The Importance of the Impossible
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Asexuality in Epic Fantasy

Posted by A.E. Marling in Uncategorized

In epic fantasy, the author has the opportunity to create a large and diverse cast of characters. It was more likely to be large and uniform when I was growing up, but I like to think the realms of imagination are expanding to include people of all identities. One orientation that I am dragon-flight excited to portray in my latest novel is asexuality.

“Unlike celibacy, which is a choice, asexuality is a sexual orientation. Asexual people have the same emotional needs as everybody else and are just as capable of forming intimate relationships.”

If you haven’t heard of asexuality before it’s only because no one talks about it. Humans are described as sexual animals. Marketers try to attract the most eyes with sexuality. Even the DSM-IV described the identity as “sexual aversion disorder.” In reality, asexuals make up between 1-10% of the population. (Reporting bias may be throwing off what little data we have if, for instance, men feel pressured into saying they’re very sexual, yeah, bro!)

Not only do asexual people exist, they do so in a merry spectrum of lustless diversity. Some are happiest alone, some prefer many friendships, and some seek committed romance, only without the one element everyone else assumed was critical. Asexuals can still consider themselves straight, gay, or bi-romantic. You may have heard of demisexuality, where a person tends to feel sexual attraction only after a deep romantic attachment. It also fits on this grey rainbow.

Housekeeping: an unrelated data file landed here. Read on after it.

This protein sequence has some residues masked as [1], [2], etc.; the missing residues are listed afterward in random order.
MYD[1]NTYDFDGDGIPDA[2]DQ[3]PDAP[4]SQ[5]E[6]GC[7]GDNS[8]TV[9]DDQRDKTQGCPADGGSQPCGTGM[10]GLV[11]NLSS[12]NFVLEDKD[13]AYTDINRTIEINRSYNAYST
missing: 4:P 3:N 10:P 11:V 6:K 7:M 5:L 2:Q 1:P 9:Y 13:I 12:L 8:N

grey rainbow
In societies disinclined to empathize with anyone who deviates from the accepted average, asexuals may feel forced to fake desires they’ve never felt. They may even lack a word for what they are.

Portrayals of minorities in media reaffirms their right to exist. The novel with its close perspective specifically can help people appreciate each other regardless of differences. Neil Gaiman has said the rise of the novel has marked the beginning of the age of empathy. I believe that’s so, and that we have more reading to do.

I am not the first to write a story featuring a contented asexual as a major character. Pillars of Earth by Ken Follett comes to mind. And that’s it. In Dark Lord’s Wedding, the protagonist knows she can lead a fulfilled life without sex. After all, she has amethyst dragons to command.

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Asexuality is but one facet of the protagonist’s personality, and it’s only one example of diversity I wished to portray in Dark Lord’s Wedding. The epic fantasy takes place in a tropical setting. Here you will find not only a plurality of creatures and character races and identities but as great a variety of unspeakable horrors.

Dark Lord’s Wedding aims to disturb as well as delight. It celebrates alliances between the unnatural and the villainous, or so other people might yell while waving fists and torches. The novel is an expedition deep into the jungles of imagination. If you’re interested in reading it, you may wish to first try one of my previous novels. Each has major characters returning for this finale.

Yet if what you want most is an asexual protagonist striving to take over the world through atypical means, be brave and begin reading.

Medium cover

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